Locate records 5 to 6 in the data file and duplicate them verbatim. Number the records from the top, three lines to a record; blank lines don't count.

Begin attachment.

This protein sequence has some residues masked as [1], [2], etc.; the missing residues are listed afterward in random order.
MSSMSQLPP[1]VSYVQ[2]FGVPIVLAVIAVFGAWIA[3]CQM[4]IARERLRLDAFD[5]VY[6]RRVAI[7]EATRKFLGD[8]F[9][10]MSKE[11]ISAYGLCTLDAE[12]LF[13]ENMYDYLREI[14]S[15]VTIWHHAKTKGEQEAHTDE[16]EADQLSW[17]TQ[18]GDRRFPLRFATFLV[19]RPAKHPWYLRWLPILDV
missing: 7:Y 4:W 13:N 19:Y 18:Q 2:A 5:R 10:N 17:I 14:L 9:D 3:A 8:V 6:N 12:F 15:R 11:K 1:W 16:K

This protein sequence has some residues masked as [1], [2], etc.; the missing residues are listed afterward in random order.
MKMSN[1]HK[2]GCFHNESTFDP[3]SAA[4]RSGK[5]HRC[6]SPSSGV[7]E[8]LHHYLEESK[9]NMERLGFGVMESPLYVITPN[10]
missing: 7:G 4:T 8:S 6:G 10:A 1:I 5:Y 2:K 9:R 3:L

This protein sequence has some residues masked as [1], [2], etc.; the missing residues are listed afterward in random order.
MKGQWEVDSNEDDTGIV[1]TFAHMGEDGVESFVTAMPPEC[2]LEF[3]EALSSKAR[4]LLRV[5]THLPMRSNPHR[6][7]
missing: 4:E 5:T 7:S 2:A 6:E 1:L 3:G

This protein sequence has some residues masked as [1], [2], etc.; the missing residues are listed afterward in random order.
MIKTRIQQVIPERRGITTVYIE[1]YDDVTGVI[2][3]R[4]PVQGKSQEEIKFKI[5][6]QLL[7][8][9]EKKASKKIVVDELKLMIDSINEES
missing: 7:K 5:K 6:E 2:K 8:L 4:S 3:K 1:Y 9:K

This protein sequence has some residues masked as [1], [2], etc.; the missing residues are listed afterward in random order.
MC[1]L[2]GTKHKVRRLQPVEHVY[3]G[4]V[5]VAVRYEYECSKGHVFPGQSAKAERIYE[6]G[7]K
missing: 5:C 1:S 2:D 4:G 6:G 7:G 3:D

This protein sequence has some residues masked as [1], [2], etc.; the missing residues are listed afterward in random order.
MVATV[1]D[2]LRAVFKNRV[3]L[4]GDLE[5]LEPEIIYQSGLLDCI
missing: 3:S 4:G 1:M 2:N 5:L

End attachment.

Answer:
This protein sequence has some residues masked as [1], [2], etc.; the missing residues are listed afterward in random order.
MC[1]L[2]GTKHKVRRLQPVEHVY[3]G[4]V[5]VAVRYEYECSKGHVFPGQSAKAERIYE[6]G[7]K
missing: 5:C 1:S 2:D 4:G 6:G 7:G 3:D

This protein sequence has some residues masked as [1], [2], etc.; the missing residues are listed afterward in random order.
MVATV[1]D[2]LRAVFKNRV[3]L[4]GDLE[5]LEPEIIYQSGLLDCI
missing: 3:S 4:G 1:M 2:N 5:L